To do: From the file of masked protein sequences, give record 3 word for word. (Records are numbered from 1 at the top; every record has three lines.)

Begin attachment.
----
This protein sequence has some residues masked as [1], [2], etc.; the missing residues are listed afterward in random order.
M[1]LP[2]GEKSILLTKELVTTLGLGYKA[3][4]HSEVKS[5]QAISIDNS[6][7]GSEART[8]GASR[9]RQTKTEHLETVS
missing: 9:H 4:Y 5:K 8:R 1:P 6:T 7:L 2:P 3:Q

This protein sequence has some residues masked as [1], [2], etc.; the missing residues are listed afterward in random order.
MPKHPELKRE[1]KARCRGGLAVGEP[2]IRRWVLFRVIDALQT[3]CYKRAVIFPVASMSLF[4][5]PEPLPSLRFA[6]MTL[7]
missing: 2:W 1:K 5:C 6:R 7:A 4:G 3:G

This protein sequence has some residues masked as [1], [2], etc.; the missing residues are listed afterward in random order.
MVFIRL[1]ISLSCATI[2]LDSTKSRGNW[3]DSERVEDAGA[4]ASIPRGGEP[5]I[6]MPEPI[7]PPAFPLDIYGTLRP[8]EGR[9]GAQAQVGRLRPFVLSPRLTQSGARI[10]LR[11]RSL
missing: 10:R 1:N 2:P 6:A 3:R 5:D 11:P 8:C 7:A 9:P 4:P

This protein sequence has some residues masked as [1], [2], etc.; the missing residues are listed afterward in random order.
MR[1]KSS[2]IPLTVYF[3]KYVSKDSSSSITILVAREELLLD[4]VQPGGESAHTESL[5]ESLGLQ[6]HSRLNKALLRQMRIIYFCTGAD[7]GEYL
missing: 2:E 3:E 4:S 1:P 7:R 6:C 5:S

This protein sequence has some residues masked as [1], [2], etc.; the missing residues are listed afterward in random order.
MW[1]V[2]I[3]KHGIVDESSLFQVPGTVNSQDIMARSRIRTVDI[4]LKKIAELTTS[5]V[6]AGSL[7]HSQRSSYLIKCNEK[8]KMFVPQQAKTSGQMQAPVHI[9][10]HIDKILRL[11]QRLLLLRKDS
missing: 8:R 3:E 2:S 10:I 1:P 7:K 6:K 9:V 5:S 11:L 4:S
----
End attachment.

This protein sequence has some residues masked as [1], [2], etc.; the missing residues are listed afterward in random order.
MVFIRL[1]ISLSCATI[2]LDSTKSRGNW[3]DSERVEDAGA[4]ASIPRGGEP[5]I[6]MPEPI[7]PPAFPLDIYGTLRP[8]EGR[9]GAQAQVGRLRPFVLSPRLTQSGARI[10]LR[11]RSL
missing: 10:R 1:N 2:P 6:A 3:R 5:D 11:P 8:C 7:A 9:P 4:P